Growing up in England, it took a while for Jason Bonham to fully understand the fame of his father, Led Zeppelin drummer John Bonham.
"Not to be harsh about it, but nobody in England really gave a s—-," Bonham said with a laugh. "It's true. In England, they were just guys. My dad would go down to the local pub with the farmers and locals and they'd say, 'There's the long-haired guy again. He's a drummer in a rock band. Make a living out of that, can you?' I can see why they never could have lived in America. They could never have normal lives here, but they could go home and be normal people."
For most of the '70s, Led Zeppelin ruled the hearts of American teenagers. But tragedy stopped the band in its tracks. On Sept. 24, 1980, the elder Bonham started the day with four quadruple vodkas and continued drinking throughout the afternoon. That evening, he died in his sleep. He was 32 years old. Jason was just 14.
Jason Bonham went on to pursue the drums himself and joined the surviving members of Led Zeppelin for a one-off 2007 concert paying tribute to Atlantic Records founder Ahmet Ertegun. The show sparked talk of an LZ reunion that never panned out, nor did plans for Bonham to join guitarist Jimmy Page and bassist John Paul Jones with a new vocalist. Instead, Bonham put together a tribute group, dubbed John Bonham's Led Zeppelin Experience, and a multi-media show that hits the State Theatre tonight.
We spoke to Bonham last week and here's what he had
to say about his father and his current tour.
ON TAKING UP THE FAMILY BUSINESS:
"My dad was the one who put the drumsticks in my hands at a very early age. But I got very heavily into motocross when I was 10. I saw a motorcycle when we were on vacation in the south of France and fell in love. The first time I ever noticed we were a little different was when we turned up to my first race with my bike attached to the hitch of a Rolls Royce. But after dad's death, I wanted to carry on the family tradition and I have ever since."
ON THE SHOW'S MULTI-MEDIA ASPECTS:
"I center the concert around archival footage. Some of it shows dad as a child, where we're from, what our home life was like. My mom went through all this footage. She has tons and tons of stuff that she's never let out before. I hadn't seen some of this stuff myself. You see my dad as a prankster and a joker. The fans love it. And at one point, I play 'Moby Dick' with my dad. We split the screens and we play together. It's a bit strange. Now, I'm the 44-year-old playing with my 20-year-old dad."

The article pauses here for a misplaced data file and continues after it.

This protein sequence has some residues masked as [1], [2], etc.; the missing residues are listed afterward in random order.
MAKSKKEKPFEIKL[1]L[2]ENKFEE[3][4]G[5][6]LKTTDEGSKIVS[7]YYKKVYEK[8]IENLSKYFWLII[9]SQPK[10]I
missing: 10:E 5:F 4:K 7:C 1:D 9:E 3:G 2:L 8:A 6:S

ON LIVING WITH HIS FATHER'S LEGACY:
"It is hard to have your own identity when you dad is John Bonham of Led Zeppelin, but I accept and love the fact of who my dad is. I understand that my dad is the greatest, I just try to play to the best of my ability."
ON THE POSSIBILITY OF PLAYING WITH LED ZEPPELIN AGAIN:
"If you had asked me in 2005, when I had just joined Foreigner, that I would leave the band in 2007 to play with Led Zeppelin, I would have said you're nuts. When Ahmet passed away, I had a feeling they were going to do something and they did. I don't know if it will happen again. I had a great time with them. It was one of the greatest feelings in the world to be in that seat."
ON THE MOMENT BONHAM FINALLY DID FIGURE OUT THE SCALE OF HIS FATHER'S SUCCESS:
"I went to the 1977 show in Tampa, where there were 86,000 people there. I looked at him and said 'Who else is playing? Are the Stones here?' But it was just them. That was a moment to remember."
Ross Raihala can be reached at 651-228-5553.
What: Jason Bonham's Led Zeppelin Experience, a tribute concert and multi-media show
When: 7:30 p.m. today
Where: State Theatre, 805 Hennepin Ave. S., Minneapolis